3. How do you transform your research into an entertaining narrative?
I avoid data dumps as much as possible. I recognize early drafts will be rife with clunky dialogue and paragraphs of detail that will cause pacing to come to a grinding halt. It is important that I allow myself to turn off my inner editor, and get my story down in tangible form so that a first draft is created.
Once the editing phase begins, I edit for pacing and readability. I think it is important to add historical detail on the fly as much as possible. This is similar to revealing character by demonstrating through action or dialogue and not in boring narrative summary paragraphs.
I also balance adherence to historical accuracy with its impact on the drama of the storyline. If those two principles came into conflict, I will side with drama every time. I have extensive author’s notes explaining my historical anachronisms and my rationale for them. I would rather entertain someone with a story including some historical inaccuracies over boring someone with a lame dramatic structure but containing historically correct details. After all, my story features a holy war that never occurred, starring fictional characters who never lived, and includes magic that doesn’t exist. My goal is to retell these classic legends for a new generation, hope they are entertained and may be inspired to learn more about Charlemagne, the Medieval period as well as Renaissance Italy, the famed poets and the classic poems.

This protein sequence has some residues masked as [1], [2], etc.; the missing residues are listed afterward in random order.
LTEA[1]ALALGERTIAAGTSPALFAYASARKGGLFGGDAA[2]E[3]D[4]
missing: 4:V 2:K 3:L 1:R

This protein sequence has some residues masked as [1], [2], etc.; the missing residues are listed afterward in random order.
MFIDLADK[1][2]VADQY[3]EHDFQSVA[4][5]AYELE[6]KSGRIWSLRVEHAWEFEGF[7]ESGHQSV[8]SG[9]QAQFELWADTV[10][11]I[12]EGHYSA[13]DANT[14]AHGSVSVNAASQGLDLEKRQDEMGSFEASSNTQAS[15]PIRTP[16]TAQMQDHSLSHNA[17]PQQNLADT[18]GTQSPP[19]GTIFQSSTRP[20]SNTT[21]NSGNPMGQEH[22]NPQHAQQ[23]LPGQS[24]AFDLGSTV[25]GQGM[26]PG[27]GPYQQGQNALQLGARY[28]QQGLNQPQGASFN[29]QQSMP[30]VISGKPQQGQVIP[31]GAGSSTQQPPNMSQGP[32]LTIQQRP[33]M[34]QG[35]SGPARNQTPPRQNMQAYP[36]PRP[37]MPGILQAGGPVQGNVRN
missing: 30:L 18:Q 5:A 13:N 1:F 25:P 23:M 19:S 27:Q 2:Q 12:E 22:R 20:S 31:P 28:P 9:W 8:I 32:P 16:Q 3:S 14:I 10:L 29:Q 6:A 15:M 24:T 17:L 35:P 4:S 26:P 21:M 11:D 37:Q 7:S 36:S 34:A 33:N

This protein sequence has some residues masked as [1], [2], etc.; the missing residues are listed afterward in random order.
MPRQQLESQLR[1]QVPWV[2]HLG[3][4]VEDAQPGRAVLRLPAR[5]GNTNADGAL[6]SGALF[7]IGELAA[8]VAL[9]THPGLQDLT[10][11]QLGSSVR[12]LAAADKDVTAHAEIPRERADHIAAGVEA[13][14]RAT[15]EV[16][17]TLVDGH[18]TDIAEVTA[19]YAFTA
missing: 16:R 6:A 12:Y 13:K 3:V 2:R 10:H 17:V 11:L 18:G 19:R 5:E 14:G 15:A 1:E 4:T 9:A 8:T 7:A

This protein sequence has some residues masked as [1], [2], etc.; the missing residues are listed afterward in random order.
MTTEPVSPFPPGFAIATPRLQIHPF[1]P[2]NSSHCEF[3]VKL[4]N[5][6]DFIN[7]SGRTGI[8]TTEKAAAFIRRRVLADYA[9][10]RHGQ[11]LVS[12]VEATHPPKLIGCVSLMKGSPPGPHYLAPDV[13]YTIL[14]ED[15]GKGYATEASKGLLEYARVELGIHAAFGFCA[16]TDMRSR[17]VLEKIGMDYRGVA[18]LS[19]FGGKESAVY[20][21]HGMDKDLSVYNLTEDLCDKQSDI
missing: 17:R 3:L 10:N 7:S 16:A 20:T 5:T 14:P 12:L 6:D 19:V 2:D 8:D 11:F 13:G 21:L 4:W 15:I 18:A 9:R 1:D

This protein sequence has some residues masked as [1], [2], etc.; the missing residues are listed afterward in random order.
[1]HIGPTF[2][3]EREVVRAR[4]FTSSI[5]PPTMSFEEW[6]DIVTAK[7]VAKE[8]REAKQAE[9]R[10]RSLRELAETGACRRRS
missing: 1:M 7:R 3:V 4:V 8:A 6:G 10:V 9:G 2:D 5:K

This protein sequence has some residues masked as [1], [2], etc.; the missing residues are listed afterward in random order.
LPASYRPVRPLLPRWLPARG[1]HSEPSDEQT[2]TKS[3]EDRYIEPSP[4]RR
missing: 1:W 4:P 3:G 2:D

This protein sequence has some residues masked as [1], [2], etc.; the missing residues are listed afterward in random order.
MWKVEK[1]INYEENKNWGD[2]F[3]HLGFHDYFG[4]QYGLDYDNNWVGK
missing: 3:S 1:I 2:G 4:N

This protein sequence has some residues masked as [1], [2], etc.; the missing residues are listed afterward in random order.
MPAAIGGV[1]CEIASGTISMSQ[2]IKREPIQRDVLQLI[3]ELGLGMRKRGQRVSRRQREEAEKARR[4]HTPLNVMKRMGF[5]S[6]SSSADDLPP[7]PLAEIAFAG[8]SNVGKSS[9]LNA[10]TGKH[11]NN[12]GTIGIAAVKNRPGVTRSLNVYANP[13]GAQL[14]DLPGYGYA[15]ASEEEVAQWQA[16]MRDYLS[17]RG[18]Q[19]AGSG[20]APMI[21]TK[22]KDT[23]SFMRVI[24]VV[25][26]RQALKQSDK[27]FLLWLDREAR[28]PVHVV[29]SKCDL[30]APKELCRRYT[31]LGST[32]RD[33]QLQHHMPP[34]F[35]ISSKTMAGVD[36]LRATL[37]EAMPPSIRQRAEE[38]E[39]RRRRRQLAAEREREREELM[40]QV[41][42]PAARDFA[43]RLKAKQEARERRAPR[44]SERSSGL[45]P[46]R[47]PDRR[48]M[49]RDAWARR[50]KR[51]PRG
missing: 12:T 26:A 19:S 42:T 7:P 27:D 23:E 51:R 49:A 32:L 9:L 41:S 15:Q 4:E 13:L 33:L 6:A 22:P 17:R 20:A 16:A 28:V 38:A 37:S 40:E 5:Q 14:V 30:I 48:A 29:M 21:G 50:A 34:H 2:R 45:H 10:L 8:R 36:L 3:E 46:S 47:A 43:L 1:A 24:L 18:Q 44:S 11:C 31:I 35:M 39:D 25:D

4. How do you sneak underlying messages into your narrative?
I admire the writing of Katherine Neville in her novel The Eight and the symbolism she used throughout. I also adore the symbolism used in J.K. Rowling’s Harry Potter series. The more I scratched the surface of either author’s work, the more I understood the underlying meaning of their narrative.
I deliberately include hidden meaning by the naming of characters. One character is the hermit who treated Bradamante’s wounds. He appeared in the original poem, but was unnamed. In researching online I found a treasure trove online of over 500 names of hermit saints and their mini-biographies. I discovered Saint Namphaise, who according to legend was a soldier of Charlemagne. I hope to rescue this saint from obscurity with my story.
I want to extend an offer to join your readers who are in book clubs to join their discussions either by speakerphone or Skype. My website is www.LindaCMcCabe.com where you can find my copious author endnotes, a sample set of reader questions, and more information about the legends of Charlemagne. You can also visit my blog at lcmccabe.blogspot.com to see pictures from my trips to France and a recent trip to Italy.
Quest of the Warrior Maid is available as a trade paperback and an ebook on many online retailers such as Amazon, Barnes & Noble, Smashwords, and Sony. It is globally distributed, so those outside the U.S. should be able to get an electronic or physical copy.